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Wait For Visas Leaves Foreign-Born Louisville Grads In Limbo

Mahsa Badami
Mahsa Badami

Using her iPhone, Mahsa Badami is able to see and speak to her family members, who live about 7,000 miles away.

The 30-year-old is one of the newest graduates in Computer Science at the University of Louisville’s J.B. Speed School of Engineering. Badami wants to be at the forefront of creating technologies that help connect people across the world.

“I knew that I want to help people, I knew that I want to bring people together," says Badami. "Bring more peace and love and make more people to understand each other better. But I also loved computer science and computer engineering and all of these stuffs. I just needed to find a connection how to do that.”

And with her sunny disposition, she did find a way. Badami is heading to California this summer to work as a data scientist at Apple. But she’s still not sure whether her time at Apple will be just a temporary job, or the start of a long career.

Badami is from Iran, and in order to stay in the United States she needs a special visa for high-skilled workers. These visas are in short supply, and Badami likely isn’t the only student at U of L who will need one. More than 80 percent of students enrolled in the Speed School’s graduate program are foreign-born.

“We have from India, China, Tunisia, Egypt," says Adel Elmaghraby, chair of the Speed School. "We have in the past from Russia -- we have less now. One is going to Mercedes-Benz USA to work on the self-driving car imaging. One is going to Google."

But in order for these students to take these jobs in the U.S., they need H-1B visas. The H-1B program allows companies to hire the foreign-born in high-skilled areas when American workers can’t be found. And this year is the fifth consecutive year that the cap for those visas has been met -- within five days. The visa recipients are chosen by lottery, and most of the 85,000 visas end up going to workers from India. And most of those jobs are in tech.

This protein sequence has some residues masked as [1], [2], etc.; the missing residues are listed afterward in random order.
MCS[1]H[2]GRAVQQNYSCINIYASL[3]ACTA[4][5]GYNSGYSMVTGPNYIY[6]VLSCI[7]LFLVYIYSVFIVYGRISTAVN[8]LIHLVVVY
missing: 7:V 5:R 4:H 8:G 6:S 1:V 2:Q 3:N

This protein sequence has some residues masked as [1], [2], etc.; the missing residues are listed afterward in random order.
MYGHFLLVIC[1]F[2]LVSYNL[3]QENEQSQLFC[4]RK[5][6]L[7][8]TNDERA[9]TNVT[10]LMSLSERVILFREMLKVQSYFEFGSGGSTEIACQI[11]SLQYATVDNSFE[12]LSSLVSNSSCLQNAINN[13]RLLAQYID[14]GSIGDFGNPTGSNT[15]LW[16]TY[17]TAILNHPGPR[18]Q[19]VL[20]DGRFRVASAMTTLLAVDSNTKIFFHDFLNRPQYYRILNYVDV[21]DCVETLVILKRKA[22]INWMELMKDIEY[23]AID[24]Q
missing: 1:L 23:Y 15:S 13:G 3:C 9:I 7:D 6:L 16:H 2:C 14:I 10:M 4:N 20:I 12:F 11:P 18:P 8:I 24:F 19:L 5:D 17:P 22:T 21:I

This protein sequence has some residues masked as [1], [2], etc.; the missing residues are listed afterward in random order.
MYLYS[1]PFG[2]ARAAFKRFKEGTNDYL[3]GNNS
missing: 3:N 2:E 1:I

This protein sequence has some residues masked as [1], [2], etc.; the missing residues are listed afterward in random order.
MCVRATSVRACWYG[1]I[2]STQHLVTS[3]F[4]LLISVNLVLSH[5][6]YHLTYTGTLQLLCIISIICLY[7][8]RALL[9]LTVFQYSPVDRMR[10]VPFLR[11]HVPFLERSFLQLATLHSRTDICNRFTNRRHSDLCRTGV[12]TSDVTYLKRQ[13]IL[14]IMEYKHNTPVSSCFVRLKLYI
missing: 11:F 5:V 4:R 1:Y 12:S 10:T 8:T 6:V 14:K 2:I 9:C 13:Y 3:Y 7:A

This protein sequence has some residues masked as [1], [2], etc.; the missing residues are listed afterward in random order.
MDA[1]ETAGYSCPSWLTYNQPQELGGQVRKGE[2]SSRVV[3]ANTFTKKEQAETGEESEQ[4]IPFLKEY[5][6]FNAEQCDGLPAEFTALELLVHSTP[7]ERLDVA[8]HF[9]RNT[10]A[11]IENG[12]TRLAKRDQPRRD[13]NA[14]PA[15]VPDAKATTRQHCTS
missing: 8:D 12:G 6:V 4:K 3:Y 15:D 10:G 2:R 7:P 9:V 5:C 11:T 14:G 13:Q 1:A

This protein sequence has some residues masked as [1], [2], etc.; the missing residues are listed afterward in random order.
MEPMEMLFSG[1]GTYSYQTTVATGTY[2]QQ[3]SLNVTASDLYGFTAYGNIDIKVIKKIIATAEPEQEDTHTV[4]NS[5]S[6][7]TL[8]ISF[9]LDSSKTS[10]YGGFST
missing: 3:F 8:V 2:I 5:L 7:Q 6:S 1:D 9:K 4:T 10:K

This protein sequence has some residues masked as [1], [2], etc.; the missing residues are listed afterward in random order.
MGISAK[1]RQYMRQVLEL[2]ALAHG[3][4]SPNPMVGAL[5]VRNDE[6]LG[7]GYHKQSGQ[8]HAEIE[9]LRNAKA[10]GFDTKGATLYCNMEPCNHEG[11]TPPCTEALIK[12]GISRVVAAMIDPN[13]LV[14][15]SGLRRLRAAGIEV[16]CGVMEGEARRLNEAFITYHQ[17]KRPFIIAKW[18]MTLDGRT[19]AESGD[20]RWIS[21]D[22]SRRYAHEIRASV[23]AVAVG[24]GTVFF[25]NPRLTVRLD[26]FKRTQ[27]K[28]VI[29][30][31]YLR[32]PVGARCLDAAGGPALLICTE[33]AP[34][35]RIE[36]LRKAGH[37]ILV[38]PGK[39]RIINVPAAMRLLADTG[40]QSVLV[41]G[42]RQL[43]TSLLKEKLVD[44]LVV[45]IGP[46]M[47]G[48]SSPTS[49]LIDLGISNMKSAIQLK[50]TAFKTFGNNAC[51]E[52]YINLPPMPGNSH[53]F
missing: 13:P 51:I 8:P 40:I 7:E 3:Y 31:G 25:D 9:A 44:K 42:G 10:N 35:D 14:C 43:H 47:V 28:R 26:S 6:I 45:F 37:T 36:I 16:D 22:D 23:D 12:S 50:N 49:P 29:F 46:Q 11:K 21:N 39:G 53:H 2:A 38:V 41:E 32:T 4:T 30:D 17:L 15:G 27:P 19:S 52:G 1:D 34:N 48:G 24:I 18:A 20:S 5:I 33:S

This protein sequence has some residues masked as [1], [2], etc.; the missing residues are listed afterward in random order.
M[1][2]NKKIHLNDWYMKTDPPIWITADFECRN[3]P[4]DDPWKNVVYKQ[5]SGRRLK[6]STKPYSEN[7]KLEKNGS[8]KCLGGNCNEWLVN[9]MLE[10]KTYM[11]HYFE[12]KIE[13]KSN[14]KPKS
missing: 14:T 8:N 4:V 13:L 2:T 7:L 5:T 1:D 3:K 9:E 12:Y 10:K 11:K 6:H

“Some of these large corporations have offices across the world,” says Elmaghraby. “But the society effect is that if they cannot hire here the people they want, they replace them in other offices in Europe, the Middle East, Asia. And I think that is a net loss for the U.S. economy.”

The Trump Effect

It could get even harder in the future to snag one of these visas. The Trump administration has already done away with expedited processing of H-1B visas and has indicated further reforms may be coming. Trump, and others, says the program needs cleaning up.

In mid-April, during a speech at a Wisconsin factory — prior to signing the "Buy American and Hire American" executive order — Trump said the system was being abused.
“Right now, widespread abuse in our immigration system is allowing American workers of all backgrounds to be replaced by workers brought in from other countries to fill the same job for sometimes less pay. This will stop.” 
Many believe the program needs to be improved, but that doesn't mean they want it to go away completely. They argue that people eligible for these visas — many of whom have gone to college in the U.S. — should be encouraged to stay in the country and contribute to innovation here.

Because most of the H-1B visas go to people working in the tech sector, many of the program’s beneficiaries end up working in Silicon Valley. A lot of graduates are probably not sticking around in Louisville for a job.

“Local companies aren’t utilizing them as much as some other cities and other areas of the country,” says Bryan Warren, director of Louisville Metro’s Office of Globalization. “We rank 84th of the top 100 metros for the use of H-1B’s and green cards for bringing in skilled talent from other countries."

Louisville’s foreign-born population is close to 7 percent, and Mayor Greg Fischer has said immigrants are key to the city’s population growth and economic development. Warren says he’s not sure how the visa cap will affect that in the short-term.

“But as companies are thinking of growing and having limitations on the workforce options, you know, are always going to be a factor,” he says.

For now, Mahsa Badami is in limbo. She wants to stay in the U.S. and work.

“I love this country,” she says. “I love all of these technologies and companies and it’s my dream to go and work for these companies.”

But she didn’t win the lottery for an H-1B visa that will allow her to stay in the country long-term. For now, she’s staying on a temporary visa.  

“Let’s see and wait,” Badami says.

Roxanne Scott covers education for WFPL News.

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